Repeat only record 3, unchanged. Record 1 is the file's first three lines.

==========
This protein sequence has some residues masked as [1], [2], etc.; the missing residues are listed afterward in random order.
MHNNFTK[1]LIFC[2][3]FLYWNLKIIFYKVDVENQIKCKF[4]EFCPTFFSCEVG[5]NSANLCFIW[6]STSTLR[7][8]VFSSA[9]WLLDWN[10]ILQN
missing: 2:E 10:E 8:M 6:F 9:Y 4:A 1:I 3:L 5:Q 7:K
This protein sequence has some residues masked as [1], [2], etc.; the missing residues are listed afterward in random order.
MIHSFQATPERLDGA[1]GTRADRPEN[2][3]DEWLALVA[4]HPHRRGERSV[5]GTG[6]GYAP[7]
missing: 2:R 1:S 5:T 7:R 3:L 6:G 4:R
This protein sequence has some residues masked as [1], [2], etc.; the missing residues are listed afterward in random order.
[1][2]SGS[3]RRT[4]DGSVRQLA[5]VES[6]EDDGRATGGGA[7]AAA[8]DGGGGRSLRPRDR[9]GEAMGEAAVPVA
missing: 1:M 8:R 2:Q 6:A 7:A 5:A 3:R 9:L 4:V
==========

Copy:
This protein sequence has some residues masked as [1], [2], etc.; the missing residues are listed afterward in random order.
[1][2]SGS[3]RRT[4]DGSVRQLA[5]VES[6]EDDGRATGGGA[7]AAA[8]DGGGGRSLRPRDR[9]GEAMGEAAVPVA
missing: 1:M 8:R 2:Q 6:A 7:A 5:A 3:R 9:L 4:V